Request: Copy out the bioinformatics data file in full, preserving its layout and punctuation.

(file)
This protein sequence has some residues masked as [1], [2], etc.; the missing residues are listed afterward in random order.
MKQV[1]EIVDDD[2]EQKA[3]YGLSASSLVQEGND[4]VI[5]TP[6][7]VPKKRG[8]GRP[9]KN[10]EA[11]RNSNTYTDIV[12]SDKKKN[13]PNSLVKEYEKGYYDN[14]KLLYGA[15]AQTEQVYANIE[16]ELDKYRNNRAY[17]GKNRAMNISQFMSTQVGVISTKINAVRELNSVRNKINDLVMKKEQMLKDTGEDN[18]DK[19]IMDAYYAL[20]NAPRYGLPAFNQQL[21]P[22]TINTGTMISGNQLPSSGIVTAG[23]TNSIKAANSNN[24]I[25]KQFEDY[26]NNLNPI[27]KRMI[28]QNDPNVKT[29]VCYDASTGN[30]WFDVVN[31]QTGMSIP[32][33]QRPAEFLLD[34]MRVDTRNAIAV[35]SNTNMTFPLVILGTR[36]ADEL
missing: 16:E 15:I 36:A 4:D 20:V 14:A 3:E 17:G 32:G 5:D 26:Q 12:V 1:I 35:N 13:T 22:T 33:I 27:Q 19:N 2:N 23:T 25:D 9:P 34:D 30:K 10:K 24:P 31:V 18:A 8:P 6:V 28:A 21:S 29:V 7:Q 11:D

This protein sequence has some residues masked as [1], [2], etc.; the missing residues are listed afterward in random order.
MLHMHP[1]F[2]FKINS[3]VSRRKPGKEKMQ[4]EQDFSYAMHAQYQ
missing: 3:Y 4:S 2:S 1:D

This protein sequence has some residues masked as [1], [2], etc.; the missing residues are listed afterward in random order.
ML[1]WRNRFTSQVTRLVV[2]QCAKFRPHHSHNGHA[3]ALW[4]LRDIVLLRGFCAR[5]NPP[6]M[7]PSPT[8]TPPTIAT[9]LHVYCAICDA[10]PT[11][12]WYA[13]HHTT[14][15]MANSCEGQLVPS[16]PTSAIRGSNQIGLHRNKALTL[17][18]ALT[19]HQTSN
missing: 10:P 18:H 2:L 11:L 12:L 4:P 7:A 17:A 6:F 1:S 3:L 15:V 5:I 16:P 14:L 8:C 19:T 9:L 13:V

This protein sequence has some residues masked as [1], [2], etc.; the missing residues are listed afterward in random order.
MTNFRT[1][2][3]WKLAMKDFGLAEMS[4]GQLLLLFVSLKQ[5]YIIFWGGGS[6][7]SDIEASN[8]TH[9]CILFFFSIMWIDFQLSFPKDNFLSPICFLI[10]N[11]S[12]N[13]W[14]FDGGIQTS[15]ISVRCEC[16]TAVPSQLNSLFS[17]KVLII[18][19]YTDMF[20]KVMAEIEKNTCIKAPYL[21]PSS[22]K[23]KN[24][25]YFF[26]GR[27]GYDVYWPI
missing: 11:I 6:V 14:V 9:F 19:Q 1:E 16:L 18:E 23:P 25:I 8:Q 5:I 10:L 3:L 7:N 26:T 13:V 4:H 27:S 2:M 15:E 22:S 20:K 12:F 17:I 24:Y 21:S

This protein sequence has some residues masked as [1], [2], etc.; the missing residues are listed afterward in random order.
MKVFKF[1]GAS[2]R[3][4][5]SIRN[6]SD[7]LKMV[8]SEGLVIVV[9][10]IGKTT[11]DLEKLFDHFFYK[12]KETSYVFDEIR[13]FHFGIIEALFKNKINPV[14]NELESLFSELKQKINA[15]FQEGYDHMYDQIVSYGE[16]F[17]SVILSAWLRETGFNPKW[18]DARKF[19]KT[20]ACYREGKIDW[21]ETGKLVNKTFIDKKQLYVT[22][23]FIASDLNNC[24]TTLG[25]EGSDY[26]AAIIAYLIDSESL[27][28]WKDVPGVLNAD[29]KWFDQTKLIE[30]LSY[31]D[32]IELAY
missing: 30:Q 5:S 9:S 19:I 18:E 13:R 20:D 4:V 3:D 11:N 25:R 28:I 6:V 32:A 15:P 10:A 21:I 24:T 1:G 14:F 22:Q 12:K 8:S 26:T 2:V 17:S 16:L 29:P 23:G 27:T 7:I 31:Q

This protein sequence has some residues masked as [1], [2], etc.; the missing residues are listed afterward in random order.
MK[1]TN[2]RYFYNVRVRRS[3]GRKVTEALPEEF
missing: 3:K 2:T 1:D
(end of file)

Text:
This protein sequence has some residues masked as [1], [2], etc.; the missing residues are listed afterward in random order.
MKQV[1]EIVDDD[2]EQKA[3]YGLSASSLVQEGND[4]VI[5]TP[6][7]VPKKRG[8]GRP[9]KN[10]EA[11]RNSNTYTDIV[12]SDKKKN[13]PNSLVKEYEKGYYDN[14]KLLYGA[15]AQTEQVYANIE[16]ELDKYRNNRAY[17]GKNRAMNISQFMSTQVGVISTKINAVRELNSVRNKINDLVMKKEQMLKDTGEDN[18]DK[19]IMDAYYAL[20]NAPRYGLPAFNQQL[21]P[22]TINTGTMISGNQLPSSGIVTAG[23]TNSIKAANSNN[24]I[25]KQFEDY[26]NNLNPI[27]KRMI[28]QNDPNVKT[29]VCYDASTGN[30]WFDVVN[31]QTGMSIP[32][33]QRPAEFLLD[34]MRVDTRNAIAV[35]SNTNMTFPLVILGTR[36]ADEL
missing: 16:E 15:I 36:A 4:D 20:V 14:A 3:E 17:G 32:G 5:D 26:Q 12:V 1:I 35:N 13:T 22:T 33:I 27:Q 19:N 2:N 23:T 25:D 9:P 34:D 30:K 10:K 24:P 31:V 18:A 8:P 6:V 28:A 21:S 29:V 7:Q 11:D

This protein sequence has some residues masked as [1], [2], etc.; the missing residues are listed afterward in random order.
MLHMHP[1]F[2]FKINS[3]VSRRKPGKEKMQ[4]EQDFSYAMHAQYQ
missing: 3:Y 4:S 2:S 1:D

This protein sequence has some residues masked as [1], [2], etc.; the missing residues are listed afterward in random order.
ML[1]WRNRFTSQVTRLVV[2]QCAKFRPHHSHNGHA[3]ALW[4]LRDIVLLRGFCAR[5]NPP[6]M[7]PSPT[8]TPPTIAT[9]LHVYCAICDA[10]PT[11][12]WYA[13]HHTT[14][15]MANSCEGQLVPS[16]PTSAIRGSNQIGLHRNKALTL[17][18]ALT[19]HQTSN
missing: 10:P 18:H 2:L 11:L 12:L 4:P 7:A 17:A 6:F 1:S 3:L 15:V 5:I 16:P 14:L 8:C 19:T 9:L 13:V

This protein sequence has some residues masked as [1], [2], etc.; the missing residues are listed afterward in random order.
MTNFRT[1][2][3]WKLAMKDFGLAEMS[4]GQLLLLFVSLKQ[5]YIIFWGGGS[6][7]SDIEASN[8]TH[9]CILFFFSIMWIDFQLSFPKDNFLSPICFLI[10]N[11]S[12]N[13]W[14]FDGGIQTS[15]ISVRCEC[16]TAVPSQLNSLFS[17]KVLII[18][19]YTDMF[20]KVMAEIEKNTCIKAPYL[21]PSS[22]K[23]KN[24][25]YFF[26]GR[27]GYDVYWPI
missing: 11:I 6:V 14:V 9:F 19:Q 1:E 16:L 18:E 23:P 25:I 8:Q 5:I 10:L 3:L 7:N 26:T 13:V 4:H 27:S 2:M 15:E 22:S 20:K 12:F 17:I 24:Y 21:S

This protein sequence has some residues masked as [1], [2], etc.; the missing residues are listed afterward in random order.
MKVFKF[1]GAS[2]R[3][4][5]SIRN[6]SD[7]LKMV[8]SEGLVIVV[9][10]IGKTT[11]DLEKLFDHFFYK[12]KETSYVFDEIR[13]FHFGIIEALFKNKINPV[14]NELESLFSELKQKINA[15]FQEGYDHMYDQIVSYGE[16]F[17]SVILSAWLRETGFNPKW[18]DARKF[19]KT[20]ACYREGKIDW[21]ETGKLVNKTFIDKKQLYVT[22][23]FIASDLNNC[24]TTLG[25]EGSDY[26]AAIIAYLIDSESL[27][28]WKDVPGVLNAD[29]KWFDQTKLIE[30]LSY[31]D[32]IELAY
missing: 30:Q 5:S 9:S 19:I 18:E 13:R 20:D 4:V 3:D 11:N 25:R 28:I 6:V 32:A 15:P 10:A 21:I 24:T 1:G 14:F 22:Q 12:K 8:S 26:T 2:V 17:S 16:L 29:P 23:G 27:T 7:I 31:Q

This protein sequence has some residues masked as [1], [2], etc.; the missing residues are listed afterward in random order.
MK[1]TN[2]RYFYNVRVRRS[3]GRKVTEALPEEF
missing: 3:K 2:T 1:D